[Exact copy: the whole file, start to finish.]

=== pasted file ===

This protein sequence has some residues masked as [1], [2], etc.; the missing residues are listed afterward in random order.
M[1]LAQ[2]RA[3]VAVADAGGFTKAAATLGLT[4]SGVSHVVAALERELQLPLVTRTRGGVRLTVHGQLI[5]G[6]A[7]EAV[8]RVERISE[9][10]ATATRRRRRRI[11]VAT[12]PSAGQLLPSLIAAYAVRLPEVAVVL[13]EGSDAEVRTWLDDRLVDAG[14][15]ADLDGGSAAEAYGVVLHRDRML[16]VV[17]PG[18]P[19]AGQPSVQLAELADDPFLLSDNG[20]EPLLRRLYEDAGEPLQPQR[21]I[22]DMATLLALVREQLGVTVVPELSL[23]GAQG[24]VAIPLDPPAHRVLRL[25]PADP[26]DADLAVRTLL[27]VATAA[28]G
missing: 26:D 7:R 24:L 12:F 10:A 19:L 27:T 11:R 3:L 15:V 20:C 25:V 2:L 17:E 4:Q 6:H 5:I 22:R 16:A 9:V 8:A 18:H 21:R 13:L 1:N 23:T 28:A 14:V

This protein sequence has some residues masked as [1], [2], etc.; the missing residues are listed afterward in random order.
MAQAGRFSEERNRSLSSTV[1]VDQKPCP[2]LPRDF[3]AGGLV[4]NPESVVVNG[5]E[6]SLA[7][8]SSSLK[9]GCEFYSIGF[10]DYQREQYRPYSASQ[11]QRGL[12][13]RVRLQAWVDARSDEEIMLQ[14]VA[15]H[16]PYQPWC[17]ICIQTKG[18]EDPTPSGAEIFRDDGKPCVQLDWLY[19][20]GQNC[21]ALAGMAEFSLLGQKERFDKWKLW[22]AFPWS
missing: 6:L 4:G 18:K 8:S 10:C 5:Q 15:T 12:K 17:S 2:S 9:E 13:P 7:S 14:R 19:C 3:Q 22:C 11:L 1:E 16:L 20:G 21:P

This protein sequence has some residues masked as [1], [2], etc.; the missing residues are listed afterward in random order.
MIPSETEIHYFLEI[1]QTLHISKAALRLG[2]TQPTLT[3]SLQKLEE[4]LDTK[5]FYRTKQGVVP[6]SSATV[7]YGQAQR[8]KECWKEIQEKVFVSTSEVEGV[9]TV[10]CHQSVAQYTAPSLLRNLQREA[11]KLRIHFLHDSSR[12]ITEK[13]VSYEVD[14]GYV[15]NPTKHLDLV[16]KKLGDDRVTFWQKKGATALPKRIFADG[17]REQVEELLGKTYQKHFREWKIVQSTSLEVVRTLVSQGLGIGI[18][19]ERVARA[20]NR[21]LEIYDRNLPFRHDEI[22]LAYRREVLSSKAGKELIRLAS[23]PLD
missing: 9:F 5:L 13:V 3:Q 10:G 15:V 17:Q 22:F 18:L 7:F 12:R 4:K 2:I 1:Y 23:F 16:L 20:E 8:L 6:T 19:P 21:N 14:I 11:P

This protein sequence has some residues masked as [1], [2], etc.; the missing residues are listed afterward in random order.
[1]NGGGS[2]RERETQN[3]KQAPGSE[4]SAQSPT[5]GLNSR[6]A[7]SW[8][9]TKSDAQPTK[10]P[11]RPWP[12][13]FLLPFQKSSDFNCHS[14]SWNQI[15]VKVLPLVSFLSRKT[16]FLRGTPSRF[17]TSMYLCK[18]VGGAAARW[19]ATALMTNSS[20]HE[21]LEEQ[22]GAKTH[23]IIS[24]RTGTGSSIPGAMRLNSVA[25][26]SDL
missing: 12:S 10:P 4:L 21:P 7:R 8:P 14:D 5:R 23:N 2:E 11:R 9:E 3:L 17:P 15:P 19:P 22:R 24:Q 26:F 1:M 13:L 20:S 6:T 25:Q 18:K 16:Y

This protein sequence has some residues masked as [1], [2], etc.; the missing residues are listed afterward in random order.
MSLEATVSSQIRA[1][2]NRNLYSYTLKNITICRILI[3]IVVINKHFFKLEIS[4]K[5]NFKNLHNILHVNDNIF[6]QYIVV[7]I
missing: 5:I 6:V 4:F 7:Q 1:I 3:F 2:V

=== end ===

This protein sequence has some residues masked as [1], [2], etc.; the missing residues are listed afterward in random order.
M[1]LAQ[2]RA[3]VAVADAGGFTKAAATLGLT[4]SGVSHVVAALERELQLPLVTRTRGGVRLTVHGQLI[5]G[6]A[7]EAV[8]RVERISE[9][10]ATATRRRRRRI[11]VAT[12]PSAGQLLPSLIAAYAVRLPEVAVVL[13]EGSDAEVRTWLDDRLVDAG[14][15]ADLDGGSAAEAYGVVLHRDRML[16]VV[17]PG[18]P[19]AGQPSVQLAELADDPFLLSDNG[20]EPLLRRLYEDAGEPLQPQR[21]I[22]DMATLLALVREQLGVTVVPELSL[23]GAQG[24]VAIPLDPPAHRVLRL[25]PADP[26]DADLAVRTLL[27]VATAA[28]G
missing: 26:D 7:R 24:L 12:F 10:A 19:L 27:T 11:R 3:L 15:V 20:C 25:V 2:L 17:E 4:Q 6:H 5:I 22:R 16:A 9:V 8:A 18:H 21:R 13:L 1:N 23:T 28:A 14:V

This protein sequence has some residues masked as [1], [2], etc.; the missing residues are listed afterward in random order.
MAQAGRFSEERNRSLSSTV[1]VDQKPCP[2]LPRDF[3]AGGLV[4]NPESVVVNG[5]E[6]SLA[7][8]SSSLK[9]GCEFYSIGF[10]DYQREQYRPYSASQ[11]QRGL[12][13]RVRLQAWVDARSDEEIMLQ[14]VA[15]H[16]PYQPWC[17]ICIQTKG[18]EDPTPSGAEIFRDDGKPCVQLDWLY[19][20]GQNC[21]ALAGMAEFSLLGQKERFDKWKLW[22]AFPWS
missing: 6:L 4:G 18:K 8:S 10:C 5:Q 15:T 12:K 17:S 2:S 9:E 13:P 7:S 14:R 19:C 3:Q 22:C 11:L 1:E 16:L 20:G 21:P

This protein sequence has some residues masked as [1], [2], etc.; the missing residues are listed afterward in random order.
MIPSETEIHYFLEI[1]QTLHISKAALRLG[2]TQPTLT[3]SLQKLEE[4]LDTK[5]FYRTKQGVVP[6]SSATV[7]YGQAQR[8]KECWKEIQEKVFVSTSEVEGV[9]TV[10]CHQSVAQYTAPSLLRNLQREA[11]KLRIHFLHDSSR[12]ITEK[13]VSYEVD[14]GYV[15]NPTKHLDLV[16]KKLGDDRVTFWQKKGATALPKRIFADG[17]REQVEELLGKTYQKHFREWKIVQSTSLEVVRTLVSQGLGIGI[18][19]ERVARA[20]NR[21]LEIYDRNLPFRHDEI[22]LAYRREVLSSKAGKELIRLAS[23]PLD
missing: 9:F 5:L 13:V 3:Q 10:G 15:V 17:Q 22:F 18:L 7:F 12:R 4:K 2:I 1:Y 23:F 16:L 20:E 8:L 6:T 19:P 21:N 14:I 11:P

This protein sequence has some residues masked as [1], [2], etc.; the missing residues are listed afterward in random order.
[1]NGGGS[2]RERETQN[3]KQAPGSE[4]SAQSPT[5]GLNSR[6]A[7]SW[8][9]TKSDAQPTK[10]P[11]RPWP[12][13]FLLPFQKSSDFNCHS[14]SWNQI[15]VKVLPLVSFLSRKT[16]FLRGTPSRF[17]TSMYLCK[18]VGGAAARW[19]ATALMTNSS[20]HE[21]LEEQ[22]GAKTH[23]IIS[24]RTGTGSSIPGAMRLNSVA[25][26]SDL
missing: 12:S 10:P 4:L 21:P 7:R 8:P 14:D 5:R 23:N 2:E 11:R 9:E 3:L 17:P 15:P 19:P 22:R 24:Q 26:F 1:M 13:L 20:S 6:T 25:Q 18:K 16:Y

This protein sequence has some residues masked as [1], [2], etc.; the missing residues are listed afterward in random order.
MSLEATVSSQIRA[1][2]NRNLYSYTLKNITICRILI[3]IVVINKHFFKLEIS[4]K[5]NFKNLHNILHVNDNIF[6]QYIVV[7]I
missing: 5:I 6:V 4:F 7:Q 1:I 3:F 2:V